Tag School of Veterinary Medicine
That the cell nurturing growth factor interleukin-7 can help ramp up the ability of the immune system to remember the pathogenic villains it encounters is well known.
It's hard to believe that in an advanced country like the United States, fewer than half of all puppies and kittens are being vaccinated. Yet that's exactly what was found in a study recently completed by UW–Madison and Dane County veterinarians.
Garrett R. Oetzel, a food animal production medicine veterinarian at the University of Wisconsin–Madison School of Veterinary Medicine, received the 2007 AABP Alpharma Award of Excellence during the American Association of Bovine Practitioners (AABP) annual meeting in Vancouver, British Columbia, Canada on September 22, 2007.
The new Morrie Waud Equine Center, a facility designed to train veterinary medicine students from the University of Wisconsin–Madison, is now officially open for business.
Elizabeth Adkins, a board-certified veterinary ophthalmologist, has joined the staff at the University of Wisconsin–Madison School of Veterinary Medicine, effective Aug. 22.
A study of the reproductive apparatus of a model virus is bolstering the idea that broad classes of viruses - including those that cause important human diseases such as AIDS, SARS and hepatitis C - have features in common that could eventually make them vulnerable to broad-spectrum antiviral agents.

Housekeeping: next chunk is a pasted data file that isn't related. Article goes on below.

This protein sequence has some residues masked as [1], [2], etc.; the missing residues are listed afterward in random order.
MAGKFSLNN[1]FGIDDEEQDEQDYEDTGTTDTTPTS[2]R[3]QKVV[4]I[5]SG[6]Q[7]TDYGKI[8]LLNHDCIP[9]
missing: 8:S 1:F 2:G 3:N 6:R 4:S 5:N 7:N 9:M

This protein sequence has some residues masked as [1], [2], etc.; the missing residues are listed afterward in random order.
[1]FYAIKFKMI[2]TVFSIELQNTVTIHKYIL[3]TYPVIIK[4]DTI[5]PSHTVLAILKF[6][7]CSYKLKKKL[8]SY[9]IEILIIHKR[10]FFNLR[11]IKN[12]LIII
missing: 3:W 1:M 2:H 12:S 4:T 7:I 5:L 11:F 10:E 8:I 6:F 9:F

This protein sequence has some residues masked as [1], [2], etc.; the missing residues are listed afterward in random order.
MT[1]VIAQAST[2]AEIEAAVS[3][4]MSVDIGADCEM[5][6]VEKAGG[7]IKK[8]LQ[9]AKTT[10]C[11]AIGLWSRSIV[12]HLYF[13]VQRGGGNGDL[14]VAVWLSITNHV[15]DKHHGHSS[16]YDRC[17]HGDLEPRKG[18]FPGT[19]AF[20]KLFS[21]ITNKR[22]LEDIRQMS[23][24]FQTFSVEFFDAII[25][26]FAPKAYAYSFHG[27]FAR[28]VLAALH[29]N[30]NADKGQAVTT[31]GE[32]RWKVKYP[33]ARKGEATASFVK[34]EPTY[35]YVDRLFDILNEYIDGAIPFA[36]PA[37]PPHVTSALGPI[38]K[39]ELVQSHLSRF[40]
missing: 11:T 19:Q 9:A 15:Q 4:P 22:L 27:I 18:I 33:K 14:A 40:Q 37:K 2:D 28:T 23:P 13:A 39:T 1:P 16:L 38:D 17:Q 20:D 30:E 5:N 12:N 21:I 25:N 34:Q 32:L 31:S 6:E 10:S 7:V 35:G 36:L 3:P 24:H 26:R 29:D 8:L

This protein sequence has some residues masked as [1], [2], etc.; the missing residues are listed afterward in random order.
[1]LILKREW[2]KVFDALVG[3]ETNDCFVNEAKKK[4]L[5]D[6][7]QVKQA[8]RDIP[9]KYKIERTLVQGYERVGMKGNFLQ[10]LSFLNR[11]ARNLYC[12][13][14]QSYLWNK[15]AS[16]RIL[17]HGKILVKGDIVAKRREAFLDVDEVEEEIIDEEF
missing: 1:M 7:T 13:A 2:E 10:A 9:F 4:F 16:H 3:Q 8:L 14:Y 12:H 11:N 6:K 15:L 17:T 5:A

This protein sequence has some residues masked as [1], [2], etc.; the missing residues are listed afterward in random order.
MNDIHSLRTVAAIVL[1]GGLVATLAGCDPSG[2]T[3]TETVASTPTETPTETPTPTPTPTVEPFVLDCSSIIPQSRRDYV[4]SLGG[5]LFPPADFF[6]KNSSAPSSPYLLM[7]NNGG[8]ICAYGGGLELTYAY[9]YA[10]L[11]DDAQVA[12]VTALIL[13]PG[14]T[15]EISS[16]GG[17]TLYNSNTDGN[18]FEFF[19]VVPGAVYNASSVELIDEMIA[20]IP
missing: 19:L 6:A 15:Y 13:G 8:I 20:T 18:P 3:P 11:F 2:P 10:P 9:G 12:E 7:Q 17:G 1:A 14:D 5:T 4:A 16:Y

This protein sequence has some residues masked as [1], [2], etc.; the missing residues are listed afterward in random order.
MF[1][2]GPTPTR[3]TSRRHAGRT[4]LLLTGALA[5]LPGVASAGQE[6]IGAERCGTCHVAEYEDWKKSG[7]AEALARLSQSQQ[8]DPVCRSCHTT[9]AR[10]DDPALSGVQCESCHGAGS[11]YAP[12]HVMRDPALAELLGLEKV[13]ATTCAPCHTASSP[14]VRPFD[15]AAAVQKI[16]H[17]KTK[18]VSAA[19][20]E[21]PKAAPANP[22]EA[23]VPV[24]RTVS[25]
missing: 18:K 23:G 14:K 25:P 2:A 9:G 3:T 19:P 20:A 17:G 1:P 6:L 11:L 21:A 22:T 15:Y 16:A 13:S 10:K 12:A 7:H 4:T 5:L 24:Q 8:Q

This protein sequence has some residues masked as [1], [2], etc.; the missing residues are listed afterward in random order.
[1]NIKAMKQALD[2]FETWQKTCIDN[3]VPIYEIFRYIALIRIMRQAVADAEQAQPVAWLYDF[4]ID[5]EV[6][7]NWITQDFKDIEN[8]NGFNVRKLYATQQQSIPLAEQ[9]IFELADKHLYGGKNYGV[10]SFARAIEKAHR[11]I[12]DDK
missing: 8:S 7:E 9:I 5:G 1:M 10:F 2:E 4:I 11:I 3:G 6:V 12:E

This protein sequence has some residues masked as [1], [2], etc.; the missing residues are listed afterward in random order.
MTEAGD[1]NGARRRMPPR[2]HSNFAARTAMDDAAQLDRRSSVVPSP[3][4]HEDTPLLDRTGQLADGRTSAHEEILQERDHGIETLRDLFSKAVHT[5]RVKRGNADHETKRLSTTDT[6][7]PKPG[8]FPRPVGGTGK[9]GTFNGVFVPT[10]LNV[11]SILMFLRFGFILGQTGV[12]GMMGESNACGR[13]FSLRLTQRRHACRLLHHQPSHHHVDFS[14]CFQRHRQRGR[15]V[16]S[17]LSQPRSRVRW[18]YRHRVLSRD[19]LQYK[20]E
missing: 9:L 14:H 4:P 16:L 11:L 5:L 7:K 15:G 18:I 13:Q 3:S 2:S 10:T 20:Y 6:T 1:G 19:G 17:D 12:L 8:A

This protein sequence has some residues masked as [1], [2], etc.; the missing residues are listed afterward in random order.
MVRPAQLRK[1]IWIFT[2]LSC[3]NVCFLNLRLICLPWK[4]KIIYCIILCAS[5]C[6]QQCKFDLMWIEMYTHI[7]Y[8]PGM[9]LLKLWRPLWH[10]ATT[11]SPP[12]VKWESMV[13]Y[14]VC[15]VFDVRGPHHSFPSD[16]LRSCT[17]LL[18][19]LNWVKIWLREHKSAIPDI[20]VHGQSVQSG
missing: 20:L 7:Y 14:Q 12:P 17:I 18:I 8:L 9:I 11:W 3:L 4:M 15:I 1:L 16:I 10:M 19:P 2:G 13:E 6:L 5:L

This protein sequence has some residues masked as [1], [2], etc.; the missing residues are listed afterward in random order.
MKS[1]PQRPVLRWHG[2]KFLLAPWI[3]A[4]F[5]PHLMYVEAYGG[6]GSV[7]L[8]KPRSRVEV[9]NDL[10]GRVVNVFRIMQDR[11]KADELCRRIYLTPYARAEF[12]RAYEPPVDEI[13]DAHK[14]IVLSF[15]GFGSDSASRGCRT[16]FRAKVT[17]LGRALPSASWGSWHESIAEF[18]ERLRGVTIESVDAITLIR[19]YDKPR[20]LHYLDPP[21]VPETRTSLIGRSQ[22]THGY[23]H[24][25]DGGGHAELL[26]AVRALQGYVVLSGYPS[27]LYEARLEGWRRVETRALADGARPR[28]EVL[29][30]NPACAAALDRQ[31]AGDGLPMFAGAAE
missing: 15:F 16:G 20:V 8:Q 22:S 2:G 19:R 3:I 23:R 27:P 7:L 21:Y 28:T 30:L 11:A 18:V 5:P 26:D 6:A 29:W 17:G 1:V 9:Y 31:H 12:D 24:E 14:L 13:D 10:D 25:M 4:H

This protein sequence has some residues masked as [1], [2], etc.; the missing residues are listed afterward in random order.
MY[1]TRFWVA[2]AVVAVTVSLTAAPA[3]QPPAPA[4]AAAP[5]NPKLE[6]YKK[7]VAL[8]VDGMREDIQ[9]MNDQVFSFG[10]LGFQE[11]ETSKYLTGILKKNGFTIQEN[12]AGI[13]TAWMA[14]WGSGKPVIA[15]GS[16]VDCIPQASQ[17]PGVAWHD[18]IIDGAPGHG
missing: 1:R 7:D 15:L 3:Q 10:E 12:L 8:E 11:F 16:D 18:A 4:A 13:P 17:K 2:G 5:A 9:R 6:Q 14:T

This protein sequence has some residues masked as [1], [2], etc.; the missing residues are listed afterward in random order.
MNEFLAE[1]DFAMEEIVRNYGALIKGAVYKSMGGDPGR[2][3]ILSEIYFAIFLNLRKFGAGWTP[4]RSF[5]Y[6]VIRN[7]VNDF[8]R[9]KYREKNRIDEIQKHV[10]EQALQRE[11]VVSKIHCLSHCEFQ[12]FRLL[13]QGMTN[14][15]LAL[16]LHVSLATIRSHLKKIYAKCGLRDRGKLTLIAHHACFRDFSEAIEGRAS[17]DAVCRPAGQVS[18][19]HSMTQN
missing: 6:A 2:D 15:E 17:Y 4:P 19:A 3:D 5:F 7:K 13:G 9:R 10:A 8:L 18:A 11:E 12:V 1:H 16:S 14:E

A lot better than we do, says Paul Miller, clinical professor of comparative ophthalmology at University of Wisconsin–Madison. “Dogs have evolved…
Built for crunching and chewing, teeth mostly consist of hard, inorganic minerals like calcium. But they also contain nerves, blood vessels and specialized cells…
Flu viruses with reduced sensitivity to the front-line drugs used to thwart and treat infection have been found in patients who were not treated with the drugs, according to an international team of researchers.
The MIT Club of Wisconsin, a state association for alumni of the Massachusetts Institute of Technology, is recognizing a University of Wisconsin–Madison influenza researcher and a bioscience spinoff company on Friday at its annual Technology Achievement Awards banquet.
In recent years, the University of Wisconsin–Madison's School of Veterinary Medicine has noted fewer of its students enrolling in food animal courses. Looking ahead, that could cause problems for the state's dairy industry as fewer veterinarians are available to meet their herds' health needs.